by Tim Baldwin, Liberty Defense League
I am happy to see the Article V movement increasing. It is the epitome of self-government and political will of the people of these States. Obviously, Article V opponents do not see it this way. They describe Article V almost in religious terms as being the demise of all that is holy. Article V opponents have a different vision of America’s future compared to those who see the necessity of using Article V.
I am going to test Article V opponent’s philosophy, however, with this article and show that their opposition to Article V actually opposes their self-declared principles of State rights and self-determination. In the end, I will show that the only thing driving their opposition is fear and not hope in principles of liberty.
For purposes of demonstrating my point, I will assume (though I do not agree with) the virtually-impossible: that an amendment convention would “runaway” from the purpose for which the convention was called and would propose to the States an entirely new constitution—one that presumably is HORRIBLE (to Article V opponents).
So, what happens when acceding States ratify a new constitution?
Despite the unfounded hype of Article V opponents, the Constitutional Convention of 1787 and its results show us reality. Namely, a proposed constitution would be advisory only and would not be binding on any State that did not ratify it–even if other States ratified it and reached the number of States necessary to bring the constitution alive (according to the new constitution’s ratification clause).
For example, say the amendment convention turned into a constitutional convention, proposed a new constitution, and required, say, 26 states (a simple majority) to ratify it before the new constitution became effective. Say 26 States ratified the new constitution (acceding States), but 24 States did not (the dissenting States). The result: the 24 dissenting States would remain under the Constitution, and the 26 acceding States would become a part of a new union under a new constitution. In reality, the 26 acceding States would be seceding from the Constitution; while the 24 dissenting States would remain connected under the existing Constitution.
Does one really think that all 50 States will abandon the Constitution to ratify a new (worse) constitution? This will not happen! There will be a sizeable number of people and States that choose the limited government model of the Constitution, and many people will move to those States for that purpose, thus strengthening the Constitution’s movement. Knowing this reality, let’s discover how this applies to today’s political plight and the remedies the States should consider.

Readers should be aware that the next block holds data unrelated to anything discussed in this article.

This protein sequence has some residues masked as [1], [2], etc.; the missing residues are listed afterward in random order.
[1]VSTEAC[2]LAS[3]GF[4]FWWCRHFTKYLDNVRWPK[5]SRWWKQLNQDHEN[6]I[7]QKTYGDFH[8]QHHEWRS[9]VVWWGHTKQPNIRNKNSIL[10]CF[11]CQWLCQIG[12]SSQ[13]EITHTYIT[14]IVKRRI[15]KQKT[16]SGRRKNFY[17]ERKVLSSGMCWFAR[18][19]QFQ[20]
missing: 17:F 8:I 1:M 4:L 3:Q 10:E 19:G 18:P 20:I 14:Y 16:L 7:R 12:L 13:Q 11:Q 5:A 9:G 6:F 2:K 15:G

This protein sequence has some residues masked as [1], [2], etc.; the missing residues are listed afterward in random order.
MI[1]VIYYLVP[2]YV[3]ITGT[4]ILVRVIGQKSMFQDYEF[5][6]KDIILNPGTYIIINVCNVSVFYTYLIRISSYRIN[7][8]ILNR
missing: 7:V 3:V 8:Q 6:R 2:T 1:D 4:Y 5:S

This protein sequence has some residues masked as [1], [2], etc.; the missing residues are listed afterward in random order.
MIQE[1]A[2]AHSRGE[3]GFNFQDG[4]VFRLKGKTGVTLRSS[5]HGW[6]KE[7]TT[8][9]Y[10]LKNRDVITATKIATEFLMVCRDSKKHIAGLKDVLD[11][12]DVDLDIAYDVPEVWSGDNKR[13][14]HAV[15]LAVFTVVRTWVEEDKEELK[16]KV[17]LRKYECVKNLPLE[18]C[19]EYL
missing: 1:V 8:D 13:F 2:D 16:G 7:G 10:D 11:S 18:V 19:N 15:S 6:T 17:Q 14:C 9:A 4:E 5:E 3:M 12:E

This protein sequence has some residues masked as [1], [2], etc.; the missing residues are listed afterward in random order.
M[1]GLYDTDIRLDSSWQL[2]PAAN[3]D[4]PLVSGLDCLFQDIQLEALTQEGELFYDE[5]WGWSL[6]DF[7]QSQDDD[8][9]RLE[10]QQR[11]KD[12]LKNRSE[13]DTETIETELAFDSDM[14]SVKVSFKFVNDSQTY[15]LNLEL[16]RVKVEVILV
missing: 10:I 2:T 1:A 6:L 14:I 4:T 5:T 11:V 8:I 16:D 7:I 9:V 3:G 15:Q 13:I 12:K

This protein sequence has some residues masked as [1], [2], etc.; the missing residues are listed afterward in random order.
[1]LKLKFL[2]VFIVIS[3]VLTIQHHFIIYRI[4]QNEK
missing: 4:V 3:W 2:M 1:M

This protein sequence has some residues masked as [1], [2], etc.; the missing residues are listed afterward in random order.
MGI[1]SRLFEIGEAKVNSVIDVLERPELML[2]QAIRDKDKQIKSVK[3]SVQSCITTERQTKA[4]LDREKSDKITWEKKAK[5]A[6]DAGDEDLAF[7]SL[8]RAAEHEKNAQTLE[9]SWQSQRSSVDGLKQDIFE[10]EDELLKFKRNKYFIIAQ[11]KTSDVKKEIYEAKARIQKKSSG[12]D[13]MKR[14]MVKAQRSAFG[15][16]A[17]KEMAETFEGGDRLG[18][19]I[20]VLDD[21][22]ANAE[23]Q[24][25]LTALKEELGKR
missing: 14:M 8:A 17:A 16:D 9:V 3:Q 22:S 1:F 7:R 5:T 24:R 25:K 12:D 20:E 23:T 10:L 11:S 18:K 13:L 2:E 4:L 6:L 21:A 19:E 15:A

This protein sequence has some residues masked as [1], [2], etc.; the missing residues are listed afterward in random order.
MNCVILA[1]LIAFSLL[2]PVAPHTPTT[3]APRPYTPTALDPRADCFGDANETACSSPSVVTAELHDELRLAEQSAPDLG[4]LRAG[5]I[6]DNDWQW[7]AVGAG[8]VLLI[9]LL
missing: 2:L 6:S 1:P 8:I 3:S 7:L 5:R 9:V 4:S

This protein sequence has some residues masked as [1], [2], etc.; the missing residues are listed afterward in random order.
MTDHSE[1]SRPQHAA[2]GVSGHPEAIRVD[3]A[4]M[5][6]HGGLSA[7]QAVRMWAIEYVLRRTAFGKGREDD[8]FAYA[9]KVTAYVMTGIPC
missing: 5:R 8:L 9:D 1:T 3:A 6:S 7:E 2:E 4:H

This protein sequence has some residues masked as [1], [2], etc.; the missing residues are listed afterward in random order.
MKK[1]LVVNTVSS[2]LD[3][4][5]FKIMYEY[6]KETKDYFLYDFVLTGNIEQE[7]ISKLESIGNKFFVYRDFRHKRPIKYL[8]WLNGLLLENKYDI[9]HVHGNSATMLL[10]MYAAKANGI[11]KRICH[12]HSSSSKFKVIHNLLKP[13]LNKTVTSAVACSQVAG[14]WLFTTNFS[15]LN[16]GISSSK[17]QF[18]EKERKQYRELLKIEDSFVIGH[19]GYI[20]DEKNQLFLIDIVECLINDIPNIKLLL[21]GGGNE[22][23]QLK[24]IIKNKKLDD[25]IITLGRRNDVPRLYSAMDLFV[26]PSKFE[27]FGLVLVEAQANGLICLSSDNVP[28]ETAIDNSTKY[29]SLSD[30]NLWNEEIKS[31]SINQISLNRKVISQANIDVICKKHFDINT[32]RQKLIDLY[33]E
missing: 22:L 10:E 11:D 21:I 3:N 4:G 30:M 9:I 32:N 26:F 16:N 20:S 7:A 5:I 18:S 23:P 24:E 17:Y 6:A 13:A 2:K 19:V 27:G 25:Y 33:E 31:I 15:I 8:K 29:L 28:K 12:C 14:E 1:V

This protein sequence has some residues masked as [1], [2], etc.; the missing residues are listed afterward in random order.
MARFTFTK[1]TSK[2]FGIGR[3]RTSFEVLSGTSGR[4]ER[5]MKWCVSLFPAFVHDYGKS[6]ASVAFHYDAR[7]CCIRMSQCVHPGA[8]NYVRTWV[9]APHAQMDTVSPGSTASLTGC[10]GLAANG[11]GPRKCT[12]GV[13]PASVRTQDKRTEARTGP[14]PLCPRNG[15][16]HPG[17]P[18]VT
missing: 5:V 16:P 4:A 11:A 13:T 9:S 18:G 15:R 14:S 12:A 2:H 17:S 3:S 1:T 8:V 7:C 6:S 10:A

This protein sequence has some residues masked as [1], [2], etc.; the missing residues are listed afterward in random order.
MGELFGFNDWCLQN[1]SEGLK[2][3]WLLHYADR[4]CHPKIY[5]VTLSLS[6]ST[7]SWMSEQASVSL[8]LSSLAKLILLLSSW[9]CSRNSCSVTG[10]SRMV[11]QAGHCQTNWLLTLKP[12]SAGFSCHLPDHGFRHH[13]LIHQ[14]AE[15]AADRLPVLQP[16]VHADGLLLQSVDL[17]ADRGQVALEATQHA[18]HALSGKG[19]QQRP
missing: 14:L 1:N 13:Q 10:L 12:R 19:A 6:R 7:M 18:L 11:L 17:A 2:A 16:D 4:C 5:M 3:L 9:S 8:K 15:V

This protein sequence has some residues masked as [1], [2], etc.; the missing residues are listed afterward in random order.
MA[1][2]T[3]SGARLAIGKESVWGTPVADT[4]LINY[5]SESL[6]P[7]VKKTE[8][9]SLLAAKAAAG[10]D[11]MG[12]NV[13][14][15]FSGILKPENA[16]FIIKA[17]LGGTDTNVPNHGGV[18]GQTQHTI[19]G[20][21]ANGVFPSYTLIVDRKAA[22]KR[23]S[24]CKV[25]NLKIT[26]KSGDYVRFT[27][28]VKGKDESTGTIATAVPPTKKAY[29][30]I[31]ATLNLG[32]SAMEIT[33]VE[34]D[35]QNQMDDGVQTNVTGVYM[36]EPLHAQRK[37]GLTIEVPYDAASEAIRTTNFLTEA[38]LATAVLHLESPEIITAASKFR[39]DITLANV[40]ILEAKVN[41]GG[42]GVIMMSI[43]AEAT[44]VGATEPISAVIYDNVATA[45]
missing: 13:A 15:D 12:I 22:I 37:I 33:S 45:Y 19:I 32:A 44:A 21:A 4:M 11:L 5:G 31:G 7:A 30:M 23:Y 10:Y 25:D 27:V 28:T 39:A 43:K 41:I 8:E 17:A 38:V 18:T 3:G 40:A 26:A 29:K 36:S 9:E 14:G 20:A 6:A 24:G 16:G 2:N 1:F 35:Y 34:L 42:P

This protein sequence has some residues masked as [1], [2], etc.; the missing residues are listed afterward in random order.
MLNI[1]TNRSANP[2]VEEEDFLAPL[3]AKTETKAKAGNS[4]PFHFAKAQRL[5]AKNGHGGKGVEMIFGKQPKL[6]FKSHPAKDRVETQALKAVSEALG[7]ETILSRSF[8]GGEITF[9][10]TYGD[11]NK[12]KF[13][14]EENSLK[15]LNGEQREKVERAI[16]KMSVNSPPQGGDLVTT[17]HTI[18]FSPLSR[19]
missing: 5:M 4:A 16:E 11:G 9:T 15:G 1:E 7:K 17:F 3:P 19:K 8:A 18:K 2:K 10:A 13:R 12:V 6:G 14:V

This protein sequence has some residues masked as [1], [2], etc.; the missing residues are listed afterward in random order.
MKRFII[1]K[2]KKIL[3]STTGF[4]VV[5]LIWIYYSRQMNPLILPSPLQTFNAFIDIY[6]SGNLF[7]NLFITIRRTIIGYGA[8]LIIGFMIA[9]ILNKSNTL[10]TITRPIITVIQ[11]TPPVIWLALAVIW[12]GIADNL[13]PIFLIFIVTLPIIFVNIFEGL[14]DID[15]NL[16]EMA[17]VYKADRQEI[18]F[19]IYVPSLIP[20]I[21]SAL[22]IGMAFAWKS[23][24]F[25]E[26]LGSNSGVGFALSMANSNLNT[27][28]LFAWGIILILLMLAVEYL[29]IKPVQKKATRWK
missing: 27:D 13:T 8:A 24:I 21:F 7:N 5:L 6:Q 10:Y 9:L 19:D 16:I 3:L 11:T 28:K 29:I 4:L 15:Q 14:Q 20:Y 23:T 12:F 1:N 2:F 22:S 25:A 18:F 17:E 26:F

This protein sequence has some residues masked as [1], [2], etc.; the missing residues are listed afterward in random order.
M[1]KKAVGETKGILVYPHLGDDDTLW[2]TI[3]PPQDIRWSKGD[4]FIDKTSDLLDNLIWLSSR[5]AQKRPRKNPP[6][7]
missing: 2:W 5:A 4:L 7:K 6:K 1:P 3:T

Multiple Unions in America: The Past, the Present
Considering America’s history alone, a constitutional convention resulting in more than one union is not far from reality. James Madison foresaw more than one union existing in the United States under the Articles of Confederation. When times were really bad under the Articles, the States knew they had to do something, and Madison observed the public sentiment during that day. Madison said, “the bulk of the people will probably prefer the lesser evil of a partition of the Union into three more practicable and energetic governments.”
This same sentiment continued and even spread after the Constitution was proposed to the States for ratification in 1787. Alexander Hamilton observed in Federalist Paper 2 that many notable statesmen “suggested that three or four confederacies would be better than one.” The reason many of them preferred this was because they believed one union would be too large for the federal government to handle well in republican form. (And, this was even when they only had 13 States under much more simplistic, homogenous circumstances.)
Political Science 101: the larger and more complex the society, the less influence and control each part has over the whole. In truth, many of America’s political experiences today have more to do with the nation’s characteristics in correlation with the Constitution’s natural limitations than with political corruption (that is for another article). Hoping thus for more meaningful control over the respective central governments, 1787 statesmen preferred smaller, separate unions.
Perhaps we have come full circle because political commentators today observe the same solution. Some are suggesting that the States form more than one union; let the “Red” and “Blue” States go their separate ways. Let there be peace. Reported by the World Net Daily, notable conservative, Walter Williams recently advocated such a remedy: